# Homework Help: De Broglie Wave Energy

1. Mar 8, 2013

### Von Neumann

Problem:

a. Calculate the energy in eV of an electron with a wavelength of 1 fm.

b. Make the same calculation for a neutron.

Solution (so far):

a. λ=h/p=(hc)/(pc)=(1240 MeV fm)/(pc)=1fm

so, pc=1240 MeV

E=√[(pc)^2+E_0^2]

=√[(1240 MeV)^2+(.511MeV)^2]

∴E=1.24 GeV

This is the same answer as the back of my book, so I'm assuming this is the correct method of solution. However, I do the same thing for the neutron and my answer does not agree.

b. E=√[(1240 MeV)^2+(940 MeV)^2]

∴E=1560 Mev

My book says the correct answer is 616 MeV.

I don't see how an energy like that is even possible. Solving the following for pc,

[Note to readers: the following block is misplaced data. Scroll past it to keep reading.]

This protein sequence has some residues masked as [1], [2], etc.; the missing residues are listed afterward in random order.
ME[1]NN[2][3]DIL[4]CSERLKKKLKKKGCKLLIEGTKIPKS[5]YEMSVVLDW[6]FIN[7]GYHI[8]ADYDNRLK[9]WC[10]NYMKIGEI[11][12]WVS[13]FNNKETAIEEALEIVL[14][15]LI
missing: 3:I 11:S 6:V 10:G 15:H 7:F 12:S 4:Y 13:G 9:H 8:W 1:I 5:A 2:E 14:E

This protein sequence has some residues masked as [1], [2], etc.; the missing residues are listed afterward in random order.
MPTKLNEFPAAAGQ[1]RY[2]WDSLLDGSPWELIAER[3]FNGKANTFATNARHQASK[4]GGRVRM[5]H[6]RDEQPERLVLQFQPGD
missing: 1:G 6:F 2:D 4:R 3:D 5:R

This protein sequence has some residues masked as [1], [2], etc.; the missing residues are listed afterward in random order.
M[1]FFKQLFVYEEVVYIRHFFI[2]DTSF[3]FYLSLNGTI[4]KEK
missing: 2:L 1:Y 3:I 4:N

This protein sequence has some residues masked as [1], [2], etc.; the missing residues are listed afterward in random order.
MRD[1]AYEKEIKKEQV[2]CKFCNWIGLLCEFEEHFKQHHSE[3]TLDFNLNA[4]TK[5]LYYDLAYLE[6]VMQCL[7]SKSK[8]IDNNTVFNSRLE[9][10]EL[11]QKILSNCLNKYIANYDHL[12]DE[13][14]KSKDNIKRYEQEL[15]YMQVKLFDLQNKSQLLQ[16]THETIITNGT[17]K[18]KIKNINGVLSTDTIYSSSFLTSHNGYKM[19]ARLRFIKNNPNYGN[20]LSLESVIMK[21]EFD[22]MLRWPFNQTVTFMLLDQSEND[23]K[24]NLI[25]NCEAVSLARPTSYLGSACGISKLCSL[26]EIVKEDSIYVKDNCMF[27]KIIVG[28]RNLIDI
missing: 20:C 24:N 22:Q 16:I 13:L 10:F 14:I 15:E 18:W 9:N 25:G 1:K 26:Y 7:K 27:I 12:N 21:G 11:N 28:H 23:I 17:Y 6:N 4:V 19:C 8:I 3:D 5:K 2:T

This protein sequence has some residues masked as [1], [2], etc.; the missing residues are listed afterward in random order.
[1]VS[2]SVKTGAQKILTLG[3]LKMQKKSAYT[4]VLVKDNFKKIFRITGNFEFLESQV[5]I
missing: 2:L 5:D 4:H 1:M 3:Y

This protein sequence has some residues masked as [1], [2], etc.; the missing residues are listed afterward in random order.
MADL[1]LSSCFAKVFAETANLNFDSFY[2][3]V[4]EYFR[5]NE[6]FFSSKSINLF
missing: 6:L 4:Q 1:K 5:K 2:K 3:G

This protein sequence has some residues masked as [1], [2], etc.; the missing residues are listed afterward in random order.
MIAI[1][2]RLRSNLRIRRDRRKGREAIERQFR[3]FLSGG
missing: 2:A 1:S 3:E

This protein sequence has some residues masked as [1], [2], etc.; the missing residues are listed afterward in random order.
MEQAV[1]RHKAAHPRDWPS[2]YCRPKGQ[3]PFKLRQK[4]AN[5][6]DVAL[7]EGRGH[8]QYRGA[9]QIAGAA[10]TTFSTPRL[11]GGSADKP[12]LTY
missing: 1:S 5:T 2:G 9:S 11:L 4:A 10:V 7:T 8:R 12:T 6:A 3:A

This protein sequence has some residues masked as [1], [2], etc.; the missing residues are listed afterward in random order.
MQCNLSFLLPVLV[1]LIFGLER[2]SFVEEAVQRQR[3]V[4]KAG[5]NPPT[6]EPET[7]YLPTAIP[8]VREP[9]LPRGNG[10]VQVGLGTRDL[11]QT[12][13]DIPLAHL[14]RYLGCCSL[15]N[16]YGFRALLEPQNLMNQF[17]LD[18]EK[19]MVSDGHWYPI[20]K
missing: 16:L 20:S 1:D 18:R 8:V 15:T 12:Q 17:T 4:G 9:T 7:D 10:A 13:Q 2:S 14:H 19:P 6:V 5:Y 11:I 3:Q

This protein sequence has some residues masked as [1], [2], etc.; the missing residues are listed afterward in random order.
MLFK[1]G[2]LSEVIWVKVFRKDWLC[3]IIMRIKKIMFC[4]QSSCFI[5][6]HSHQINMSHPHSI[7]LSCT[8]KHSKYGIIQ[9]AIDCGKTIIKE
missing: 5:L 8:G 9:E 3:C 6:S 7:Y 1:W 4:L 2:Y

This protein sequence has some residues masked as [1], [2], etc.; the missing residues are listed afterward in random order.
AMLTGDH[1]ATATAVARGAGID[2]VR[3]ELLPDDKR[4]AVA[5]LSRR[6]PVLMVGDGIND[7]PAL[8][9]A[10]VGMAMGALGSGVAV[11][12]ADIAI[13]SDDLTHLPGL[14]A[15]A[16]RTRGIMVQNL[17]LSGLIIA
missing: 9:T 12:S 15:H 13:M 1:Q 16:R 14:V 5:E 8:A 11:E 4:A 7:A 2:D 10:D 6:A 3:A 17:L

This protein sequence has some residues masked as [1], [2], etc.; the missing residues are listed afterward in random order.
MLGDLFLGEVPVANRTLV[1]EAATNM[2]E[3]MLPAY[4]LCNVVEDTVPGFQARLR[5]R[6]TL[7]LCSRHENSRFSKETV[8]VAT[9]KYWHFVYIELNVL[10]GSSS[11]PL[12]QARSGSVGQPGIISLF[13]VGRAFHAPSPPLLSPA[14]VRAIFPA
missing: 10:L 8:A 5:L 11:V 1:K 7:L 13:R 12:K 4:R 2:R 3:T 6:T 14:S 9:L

E^2=(pc)^2+E_0^2

pc=√[E^2-E_0^2]

When you plug in the "correct" answer of E=616 MeV you get,

pc=√[(616 MeV)^2-(940 MeV)^2]

You certainly cannot take a square root of a negative number and get a meaningful answer. Any suggestions?

2. Mar 8, 2013

### rude man

Fact: when we talk of a particle with x eV of energy we are talking about its KINETIC energy, not its total energy.

So - compute the neutron's total energy E, subtract rest energy E_0, which gets you the K.E. , and you get what?

3. Mar 8, 2013

### Von Neumann

Rude man,

You will always catch my stupid mistakes, and for that I thank you.

It hadn't occurred to me that the kinetic energy is what was being asked for.

4. Mar 8, 2013

### rude man

Don't worry about it, it's just the convention!